Special Agent offers advice for avoiding tax season scams

Tax season is here and so are the scammers. Here is some advice to avoid getting conned. (KSNV)

Tax season is here, and while millions of Americans will wait for their returns, plenty of us will find out we’ve been scammed.

As e-filing gets more common, so to those phishing scams that wind up in your email inbox.

Special Agent in Charge for the Department of Treasury’s IRS Criminal Investigation Section Tara Sullivan said, “Last year, the IRS say a 60 percent increase in reported email scams, those are the only ones reported to us.”

Scammers take advantage of the fact that you’re expecting to hear from the IRS.

RELATED| Tax Season Scams: Attorney General offers tips to avoid getting conned

A simple email can really be an attempt at getting your personal information.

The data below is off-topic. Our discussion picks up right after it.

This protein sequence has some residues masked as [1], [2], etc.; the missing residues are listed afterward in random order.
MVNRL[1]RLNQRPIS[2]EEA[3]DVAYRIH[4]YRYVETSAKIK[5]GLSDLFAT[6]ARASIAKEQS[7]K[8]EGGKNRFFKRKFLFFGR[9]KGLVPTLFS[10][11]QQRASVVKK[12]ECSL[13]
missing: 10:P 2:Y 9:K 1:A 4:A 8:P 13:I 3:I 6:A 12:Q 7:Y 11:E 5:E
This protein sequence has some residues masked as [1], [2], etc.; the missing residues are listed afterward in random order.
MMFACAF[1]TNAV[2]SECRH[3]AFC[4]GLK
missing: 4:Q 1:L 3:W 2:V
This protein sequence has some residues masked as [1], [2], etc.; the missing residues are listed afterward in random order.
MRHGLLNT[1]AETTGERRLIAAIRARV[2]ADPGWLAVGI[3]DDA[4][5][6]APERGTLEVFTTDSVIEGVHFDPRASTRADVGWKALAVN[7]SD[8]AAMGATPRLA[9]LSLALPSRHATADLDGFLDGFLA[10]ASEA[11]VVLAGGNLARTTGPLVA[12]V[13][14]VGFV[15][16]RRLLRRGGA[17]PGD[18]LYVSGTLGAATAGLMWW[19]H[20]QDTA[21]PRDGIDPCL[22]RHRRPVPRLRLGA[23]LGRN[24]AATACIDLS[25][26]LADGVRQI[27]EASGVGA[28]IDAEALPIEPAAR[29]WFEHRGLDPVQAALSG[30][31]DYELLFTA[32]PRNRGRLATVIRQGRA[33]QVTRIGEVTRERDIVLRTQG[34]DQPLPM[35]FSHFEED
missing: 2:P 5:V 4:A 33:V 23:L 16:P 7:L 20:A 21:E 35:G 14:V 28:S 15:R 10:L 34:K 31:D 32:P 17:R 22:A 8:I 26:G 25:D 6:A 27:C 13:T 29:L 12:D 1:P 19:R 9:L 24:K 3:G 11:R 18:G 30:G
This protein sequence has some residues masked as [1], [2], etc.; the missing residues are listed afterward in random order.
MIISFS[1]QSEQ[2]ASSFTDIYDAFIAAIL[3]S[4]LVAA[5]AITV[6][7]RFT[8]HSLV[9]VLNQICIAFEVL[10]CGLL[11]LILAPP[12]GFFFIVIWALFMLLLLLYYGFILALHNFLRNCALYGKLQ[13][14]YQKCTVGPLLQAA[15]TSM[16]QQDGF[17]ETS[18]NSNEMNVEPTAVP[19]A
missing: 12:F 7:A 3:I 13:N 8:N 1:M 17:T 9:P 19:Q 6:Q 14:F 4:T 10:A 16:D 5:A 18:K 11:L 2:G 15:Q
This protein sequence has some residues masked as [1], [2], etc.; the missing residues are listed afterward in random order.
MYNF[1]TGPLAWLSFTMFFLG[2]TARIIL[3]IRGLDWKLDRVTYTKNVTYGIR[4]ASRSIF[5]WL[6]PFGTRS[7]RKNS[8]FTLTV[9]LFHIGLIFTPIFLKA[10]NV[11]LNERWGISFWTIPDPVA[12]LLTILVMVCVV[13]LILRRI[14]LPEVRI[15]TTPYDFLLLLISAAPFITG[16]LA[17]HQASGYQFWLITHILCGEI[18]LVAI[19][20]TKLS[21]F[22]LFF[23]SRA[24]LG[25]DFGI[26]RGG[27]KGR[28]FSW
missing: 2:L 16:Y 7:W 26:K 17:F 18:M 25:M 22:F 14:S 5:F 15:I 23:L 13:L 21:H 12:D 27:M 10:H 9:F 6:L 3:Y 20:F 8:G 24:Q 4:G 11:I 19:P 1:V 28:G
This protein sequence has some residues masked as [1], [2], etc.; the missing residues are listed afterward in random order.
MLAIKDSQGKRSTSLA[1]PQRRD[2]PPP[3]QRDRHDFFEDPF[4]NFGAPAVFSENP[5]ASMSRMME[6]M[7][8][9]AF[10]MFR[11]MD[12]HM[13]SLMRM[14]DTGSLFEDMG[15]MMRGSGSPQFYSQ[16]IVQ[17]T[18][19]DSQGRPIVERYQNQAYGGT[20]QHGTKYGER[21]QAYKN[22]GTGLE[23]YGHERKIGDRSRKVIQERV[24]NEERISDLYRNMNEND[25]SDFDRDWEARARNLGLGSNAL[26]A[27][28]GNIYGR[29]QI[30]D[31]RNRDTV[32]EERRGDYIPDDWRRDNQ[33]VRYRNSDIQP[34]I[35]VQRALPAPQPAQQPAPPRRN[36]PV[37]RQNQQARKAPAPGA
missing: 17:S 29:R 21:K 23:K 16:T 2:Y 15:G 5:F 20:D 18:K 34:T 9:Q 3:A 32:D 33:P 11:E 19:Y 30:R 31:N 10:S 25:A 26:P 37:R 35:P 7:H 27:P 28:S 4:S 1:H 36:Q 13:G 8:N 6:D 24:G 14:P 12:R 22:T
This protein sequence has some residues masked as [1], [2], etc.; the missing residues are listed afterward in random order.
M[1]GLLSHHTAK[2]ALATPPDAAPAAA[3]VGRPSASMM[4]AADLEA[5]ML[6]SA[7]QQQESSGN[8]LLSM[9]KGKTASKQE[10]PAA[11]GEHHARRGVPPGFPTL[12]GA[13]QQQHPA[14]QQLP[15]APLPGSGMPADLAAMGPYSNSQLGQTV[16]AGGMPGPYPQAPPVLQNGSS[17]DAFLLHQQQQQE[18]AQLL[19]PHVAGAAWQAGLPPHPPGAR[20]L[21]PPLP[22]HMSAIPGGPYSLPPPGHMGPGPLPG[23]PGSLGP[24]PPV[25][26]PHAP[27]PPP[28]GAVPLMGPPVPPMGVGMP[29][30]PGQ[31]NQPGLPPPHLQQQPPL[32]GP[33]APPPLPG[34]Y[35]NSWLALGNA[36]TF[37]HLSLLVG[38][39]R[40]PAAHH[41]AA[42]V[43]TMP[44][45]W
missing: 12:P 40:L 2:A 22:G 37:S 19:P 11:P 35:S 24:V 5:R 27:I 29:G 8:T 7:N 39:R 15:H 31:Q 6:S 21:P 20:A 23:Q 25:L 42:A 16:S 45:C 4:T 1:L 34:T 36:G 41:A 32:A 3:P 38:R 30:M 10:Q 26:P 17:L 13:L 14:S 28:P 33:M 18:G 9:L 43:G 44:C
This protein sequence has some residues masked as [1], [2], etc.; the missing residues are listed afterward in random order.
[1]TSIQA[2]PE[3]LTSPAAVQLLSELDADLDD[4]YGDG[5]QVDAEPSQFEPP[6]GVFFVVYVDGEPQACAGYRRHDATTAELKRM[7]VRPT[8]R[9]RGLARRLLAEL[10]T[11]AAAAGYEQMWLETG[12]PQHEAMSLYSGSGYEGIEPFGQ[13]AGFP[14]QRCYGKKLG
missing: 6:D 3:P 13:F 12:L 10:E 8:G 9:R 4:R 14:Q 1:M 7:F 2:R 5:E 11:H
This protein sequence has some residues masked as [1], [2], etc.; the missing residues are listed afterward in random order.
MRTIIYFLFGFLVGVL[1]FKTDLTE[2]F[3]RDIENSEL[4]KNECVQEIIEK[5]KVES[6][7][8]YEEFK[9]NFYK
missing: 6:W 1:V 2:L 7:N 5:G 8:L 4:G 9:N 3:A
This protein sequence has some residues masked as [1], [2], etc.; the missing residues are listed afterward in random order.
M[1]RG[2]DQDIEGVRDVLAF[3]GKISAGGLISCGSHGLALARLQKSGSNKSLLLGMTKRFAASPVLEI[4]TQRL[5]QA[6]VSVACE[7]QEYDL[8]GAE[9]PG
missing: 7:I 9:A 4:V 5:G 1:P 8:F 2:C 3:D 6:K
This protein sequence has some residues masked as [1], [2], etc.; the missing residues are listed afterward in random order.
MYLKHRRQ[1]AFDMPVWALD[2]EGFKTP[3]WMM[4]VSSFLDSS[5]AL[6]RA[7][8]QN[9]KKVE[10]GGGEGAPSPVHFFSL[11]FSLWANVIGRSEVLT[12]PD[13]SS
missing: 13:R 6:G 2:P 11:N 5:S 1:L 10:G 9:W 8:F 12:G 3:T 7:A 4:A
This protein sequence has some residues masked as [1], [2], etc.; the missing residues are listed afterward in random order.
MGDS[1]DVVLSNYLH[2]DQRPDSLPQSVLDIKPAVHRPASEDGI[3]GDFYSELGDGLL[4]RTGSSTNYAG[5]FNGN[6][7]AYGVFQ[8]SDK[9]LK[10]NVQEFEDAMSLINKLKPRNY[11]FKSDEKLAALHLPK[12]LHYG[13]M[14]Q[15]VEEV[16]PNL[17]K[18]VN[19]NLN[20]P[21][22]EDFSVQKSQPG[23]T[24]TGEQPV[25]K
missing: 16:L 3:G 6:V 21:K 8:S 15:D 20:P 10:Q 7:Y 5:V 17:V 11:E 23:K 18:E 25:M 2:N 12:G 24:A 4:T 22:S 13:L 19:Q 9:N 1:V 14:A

“Someone sends you an email with a link on it pretending to be the IRS. You click it and it corrupts your computer. There’s also one where the scammers ask for personal information or to make a payment. The IRS does not operate that way,” Sullivan explained.

Just getting offline won’t stop you from becoming a potential victim.

Those thieves also do it the old-fashioned way.

Sullivan said, “Phone scams continue. That’s been an issue fro the past couple years. You’ll get a robocall demanding money and be threatened with arrest. Very rarely do we call. It’s usually a letter and we’ll never demand a payment. Don’t engage the caller. Just hang up.

In short, avoid those emails and phone calls and you’ll avoid the scams because filing taxes is painful enough.

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